Putting together a list of the ten biggest heists turned out to be a much more complicated task than one would expect. The first issue that came up was deciding what constitutes a "heist.”

We omitted any cases in which a government took money from its own bank, as happened before the fall of Nazi Germany or Iraq. The same rationale applies to corruption by a government leader such as former Philippines President Ferdinand Marcos and his wife Imelda. We also took out art heists, since values for stolen famous works do not reflect the actual market value of the stolen goods. For example, if someone stole the Mona Lisa, it could be valued at an astronomical figure, but no one would buy it for anything near what it’s worth. Its real value would be what it could fetch on the black market, which would be very little, or in reward or in ransom.

The next issue was the amount stolen. Although news reports used specific figures for the amounts believed to have been taken, numerous problems often exist with such numbers. As we’ve seen with the Antwerp diamond heist, the amounts given are generally estimates and sometimes it’s hard to put an exact number on the losses, such as with a safe deposit box job. Even when a single business, such as Harry Winston, was hit, the question arises whether the amount cited was the wholesale value or the retail value and how much the thieves could expect to make fencing such goods.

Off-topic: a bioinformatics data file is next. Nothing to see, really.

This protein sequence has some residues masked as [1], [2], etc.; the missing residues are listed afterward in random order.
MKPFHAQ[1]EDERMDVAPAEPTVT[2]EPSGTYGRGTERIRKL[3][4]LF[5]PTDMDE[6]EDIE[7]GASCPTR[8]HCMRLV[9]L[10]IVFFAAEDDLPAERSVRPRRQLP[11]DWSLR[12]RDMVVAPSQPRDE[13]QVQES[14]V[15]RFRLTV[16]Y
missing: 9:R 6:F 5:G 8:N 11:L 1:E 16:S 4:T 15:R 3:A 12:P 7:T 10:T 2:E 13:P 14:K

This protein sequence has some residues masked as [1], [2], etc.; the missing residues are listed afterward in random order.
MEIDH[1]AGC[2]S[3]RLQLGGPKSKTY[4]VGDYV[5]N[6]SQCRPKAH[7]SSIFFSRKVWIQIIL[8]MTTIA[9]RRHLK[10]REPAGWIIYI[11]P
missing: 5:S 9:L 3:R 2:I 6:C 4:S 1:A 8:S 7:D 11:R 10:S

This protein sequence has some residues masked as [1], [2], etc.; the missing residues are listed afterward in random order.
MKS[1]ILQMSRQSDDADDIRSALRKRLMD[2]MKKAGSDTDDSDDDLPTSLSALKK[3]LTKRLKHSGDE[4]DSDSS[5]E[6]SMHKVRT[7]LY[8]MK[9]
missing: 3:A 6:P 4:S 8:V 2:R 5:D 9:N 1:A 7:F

Another problem pertains to currency exchanges. For instance, the estimate given by police at the time of the Antwerp diamond heist was more than £100 million. A prosecutor later alleged it was closer to £400 million. We used the exchange values at the time of the heist, but that lowers the dollar amount of the Antwerp diamond heist versus the Harry Winston heist as the value of the euro against the dollar went up in the meantime, making the two amounts look much closer in dollars than they do in euros.

The Graff Diamonds heist happened after this chart had first been drawn up, knocking the Brink’s-Mat heist from the "World’s Ten Biggest Heists.” Brink’s-Mat was the theft of three tons of gold worth $37.5 million at the time. It took place on November 26, 1983, in London.

Top Heists

World’s Ten Biggest Heists

World’s Five Biggest Jewel Heists

These two lists are valid as of December, 2009. The charts and the above explanation are contained on pages 242-243 of Flawless: Inside the Largest Diamond Heist in History. The sources for the amounts of these heists are detailed in Flawless on pages 244-245.

© 2010 by Scott Andrew Selby and Greg Campbell